Are you a frail writer?  If you consider  yourself a writer, why? If you write but do not consider yourself a writer, why?




Feeling Ecstatic

I am a planner, who often plans everything that happens or need to happen. When things do not go as planned, I have to adjust, like we all do. My plans were immediately changed when I received a job offer and started working. Sometimes, I forget how unpredictable life can be.

I think about this blog and posting often, but lately, the unpredictability of life interferes with the creation of a blog post. Strangely, this blog is the first one that I have created, which makes me feel like I have a connection with the readers. I like this feeling of writing for my readers. I like checking my blog and reading comments. I cannot wait to respond to comments.  I will try to post often, even if I have to use my cell phone.  I like posting every day.  I look forward to sitting at my computer and typing up my thoughts. Don’t you?

Starting a new career this week was unpredictable, but I am ecstatic. This new career has the potential to propel me as a writer. I look forward to being able to grow continually as a writer and sharing with you.

What unpredictable event has transformed your life?


A Worn Path

When I write, I hope that people feel like that are on a journey to reach my overall point.  I enjoy reading books, which are taking me on a fictional or nonfictional journey.  I am curious about where I am going and what will happen on the way.  Perhaps, I need to master how I am taking my readers on journeys.  Should I care if my readers prefer not to take a trip while reading what  I write? Do my readers want to me to get straight to the point?

One of my favorite short stories to teach the writing process is A Worn Path by Eudora Welty. Welty’s ability to depict Phoenix’s long journey leaves much to the imagination.
Have you read it? Read it and share your thoughts.


An Unwanted Guest

Traveling to my parents’ house, I never knew that I would be an unwanted guest. Heading North on the Interstate, I was chatting with my oldest son, while his younger siblings enjoyed the movie, Antz, being played on the DVD player. Suddenly, I noticed bright blue lights flashing heading South in the opposite direction and immediately adjusted my cruise control.

Then, I received the unwanted invitation to be the guest for a police chase.We noticed that the car in front of the state trooper was not slowing down. When we passed the state trooper and the car, going in the opposite direction, we saw that a police chase was occurring. My heart skipped a beat. With everything that is happening in the news, all I could think was “That is not going to end well.” My heart started pounding. My chest ached. My children became worried. They kept saying, “He isn’t stopping.” Staying focused on the driving in my direction, I was just glad that the chase was not on our side of the busy Interstate. Thinking I had witnessed the end of the chase, I was so wrong.

All of a sudden, I heard my children say, “His signal light is on. He is turning around!” My son said, “Mama, he is coming this way.” I said, “Quit playing.” Then, I saw it. The old silver Mercedes proceeded to make a U-turn, where sheriff deputies for the next county usually sit for a speed trap. Now, the Mercedes was driving in the direction that we were headed. My heart skipped several beats. I merged from the left lane into the right lane. I kept glancing in my rearview mirror. Those shiny blue lights seemed to be in slow motion headed towards me. The other cars behind me did not want to move over. I kept thinking that I hope no one would try to play the hero and jeopardize the lives of everyone, including my children and I. When the silver Mercedes passed by, smoke hissed from the tires. The force from the state trooper and the Mercedes car pushed my car closer to the shoulder on the Interstate. My initial belief that the police chase was not going to end well was heightened when I noticed that the silver Mercedes was ancient.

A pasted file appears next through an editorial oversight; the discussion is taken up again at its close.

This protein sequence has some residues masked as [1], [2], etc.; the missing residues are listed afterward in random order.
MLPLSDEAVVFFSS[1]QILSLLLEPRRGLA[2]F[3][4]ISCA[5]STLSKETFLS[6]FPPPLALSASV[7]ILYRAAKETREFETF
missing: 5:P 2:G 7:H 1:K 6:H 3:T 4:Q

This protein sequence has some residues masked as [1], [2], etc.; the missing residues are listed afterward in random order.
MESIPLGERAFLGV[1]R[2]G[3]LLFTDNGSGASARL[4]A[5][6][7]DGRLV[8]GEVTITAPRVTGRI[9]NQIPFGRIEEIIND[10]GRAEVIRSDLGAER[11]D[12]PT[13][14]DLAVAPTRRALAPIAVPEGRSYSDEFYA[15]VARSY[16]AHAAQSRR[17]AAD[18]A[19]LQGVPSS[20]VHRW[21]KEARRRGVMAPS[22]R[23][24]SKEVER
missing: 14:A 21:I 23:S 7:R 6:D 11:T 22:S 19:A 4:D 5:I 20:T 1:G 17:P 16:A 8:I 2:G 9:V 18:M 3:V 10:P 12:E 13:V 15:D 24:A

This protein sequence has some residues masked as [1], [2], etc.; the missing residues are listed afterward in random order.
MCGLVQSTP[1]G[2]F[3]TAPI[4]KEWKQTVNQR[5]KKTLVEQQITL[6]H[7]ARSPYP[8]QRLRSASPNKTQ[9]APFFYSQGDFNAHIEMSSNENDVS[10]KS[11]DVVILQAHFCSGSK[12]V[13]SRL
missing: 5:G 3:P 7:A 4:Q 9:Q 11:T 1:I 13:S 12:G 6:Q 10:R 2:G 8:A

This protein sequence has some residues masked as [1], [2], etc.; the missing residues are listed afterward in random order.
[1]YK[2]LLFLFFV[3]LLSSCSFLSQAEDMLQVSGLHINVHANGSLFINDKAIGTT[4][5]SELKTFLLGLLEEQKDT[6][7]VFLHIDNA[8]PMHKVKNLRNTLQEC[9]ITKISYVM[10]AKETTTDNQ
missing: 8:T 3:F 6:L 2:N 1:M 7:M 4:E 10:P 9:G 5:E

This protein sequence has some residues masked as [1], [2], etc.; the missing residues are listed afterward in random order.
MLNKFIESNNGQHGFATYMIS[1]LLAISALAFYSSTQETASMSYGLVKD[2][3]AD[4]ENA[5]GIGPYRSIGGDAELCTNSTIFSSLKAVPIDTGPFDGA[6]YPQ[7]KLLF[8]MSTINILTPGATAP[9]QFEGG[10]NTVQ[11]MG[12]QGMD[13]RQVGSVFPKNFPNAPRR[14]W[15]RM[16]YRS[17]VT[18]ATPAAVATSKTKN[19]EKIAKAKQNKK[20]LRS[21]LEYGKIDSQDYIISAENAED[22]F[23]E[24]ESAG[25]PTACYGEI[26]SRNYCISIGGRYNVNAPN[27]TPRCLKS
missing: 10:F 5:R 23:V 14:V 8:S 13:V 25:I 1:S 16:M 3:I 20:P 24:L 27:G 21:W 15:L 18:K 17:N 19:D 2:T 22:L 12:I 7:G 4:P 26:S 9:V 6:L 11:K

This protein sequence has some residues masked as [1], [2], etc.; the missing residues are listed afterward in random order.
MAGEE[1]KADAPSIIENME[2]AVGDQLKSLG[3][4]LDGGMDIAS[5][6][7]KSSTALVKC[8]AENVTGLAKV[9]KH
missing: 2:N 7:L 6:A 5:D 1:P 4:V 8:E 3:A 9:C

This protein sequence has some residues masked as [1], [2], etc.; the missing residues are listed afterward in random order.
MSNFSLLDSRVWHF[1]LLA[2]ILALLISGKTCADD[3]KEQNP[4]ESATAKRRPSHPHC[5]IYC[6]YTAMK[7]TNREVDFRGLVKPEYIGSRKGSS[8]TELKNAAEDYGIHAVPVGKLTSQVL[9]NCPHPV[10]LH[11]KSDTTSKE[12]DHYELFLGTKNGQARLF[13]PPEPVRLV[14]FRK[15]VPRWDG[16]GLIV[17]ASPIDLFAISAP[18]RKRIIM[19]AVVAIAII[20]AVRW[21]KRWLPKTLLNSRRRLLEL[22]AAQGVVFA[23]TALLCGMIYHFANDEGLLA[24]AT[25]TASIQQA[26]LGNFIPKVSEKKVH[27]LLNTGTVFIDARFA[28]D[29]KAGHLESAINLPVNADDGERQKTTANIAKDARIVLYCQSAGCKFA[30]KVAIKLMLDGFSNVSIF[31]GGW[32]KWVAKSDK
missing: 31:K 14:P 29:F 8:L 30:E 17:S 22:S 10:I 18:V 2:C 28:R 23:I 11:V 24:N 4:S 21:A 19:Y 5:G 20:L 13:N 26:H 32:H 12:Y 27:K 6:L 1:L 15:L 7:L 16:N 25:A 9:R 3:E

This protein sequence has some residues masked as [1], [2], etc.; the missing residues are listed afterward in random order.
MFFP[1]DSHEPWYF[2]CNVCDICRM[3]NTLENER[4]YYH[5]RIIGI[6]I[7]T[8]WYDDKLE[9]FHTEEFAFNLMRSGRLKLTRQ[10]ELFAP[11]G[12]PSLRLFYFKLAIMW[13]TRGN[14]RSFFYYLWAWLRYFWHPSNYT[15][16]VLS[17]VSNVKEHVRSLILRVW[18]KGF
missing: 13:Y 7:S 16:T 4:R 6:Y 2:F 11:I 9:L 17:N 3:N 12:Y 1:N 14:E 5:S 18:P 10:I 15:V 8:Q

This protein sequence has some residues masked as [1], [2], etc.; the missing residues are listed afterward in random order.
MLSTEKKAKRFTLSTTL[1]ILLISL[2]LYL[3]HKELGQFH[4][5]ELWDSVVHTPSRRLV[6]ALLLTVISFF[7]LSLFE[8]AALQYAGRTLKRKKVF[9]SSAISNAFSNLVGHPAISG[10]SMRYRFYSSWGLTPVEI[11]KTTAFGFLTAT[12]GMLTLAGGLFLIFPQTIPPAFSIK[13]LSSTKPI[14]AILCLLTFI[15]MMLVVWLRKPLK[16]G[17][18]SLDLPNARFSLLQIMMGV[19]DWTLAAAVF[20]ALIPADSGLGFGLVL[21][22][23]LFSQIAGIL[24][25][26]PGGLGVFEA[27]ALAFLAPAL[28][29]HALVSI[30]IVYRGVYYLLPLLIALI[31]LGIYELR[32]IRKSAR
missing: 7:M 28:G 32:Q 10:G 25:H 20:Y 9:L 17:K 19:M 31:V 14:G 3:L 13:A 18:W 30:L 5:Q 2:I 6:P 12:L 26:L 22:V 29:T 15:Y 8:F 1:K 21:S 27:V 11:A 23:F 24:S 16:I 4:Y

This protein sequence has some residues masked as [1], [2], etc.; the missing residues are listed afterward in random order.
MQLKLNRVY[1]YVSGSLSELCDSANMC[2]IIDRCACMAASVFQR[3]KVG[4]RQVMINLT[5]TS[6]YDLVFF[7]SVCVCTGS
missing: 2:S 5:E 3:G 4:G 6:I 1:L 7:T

Once the state trooper and the silver Mercedes zoomed past us, I felt relief. I spent several minutes trying to soothe my children. Our silent fears became loud. We hoped the state trooper was safe. We hoped the driver was safe. We sought to justify why he would run away from the state trooper. We just tried to eliminate the fear that was pressing deep on our hearts, especially mine. As we passed an exit, we saw the state trooper with standing behind the door of his car, and his gun aimed. My chest fell to my feet. I started praying, “Please do not let my children be a witness to this person’s death.”

The driver jumped out of the car. His hands raised. The state trooper’s gun aimed at his head. The driver kicked off his Nike flip flops and started walking toward the state trooper. Smoke streamed from the front of the ancient Mercedes. The other cars, heading in the direction that I was going, slowed down. I wanted to blow my horn and say, “Get the hell out of the way,” but I just drove. I refused to look in the rearview mirror. I couldn’t. As I proceeded to get as far away from the scene as possible, I exchanged looks with another driver. Our looks demonstrated that we were in disbelief about what we had just witnessed.

I did not want my invitation to be a guest to witness a police chase. I hope I never get an invitation to another one.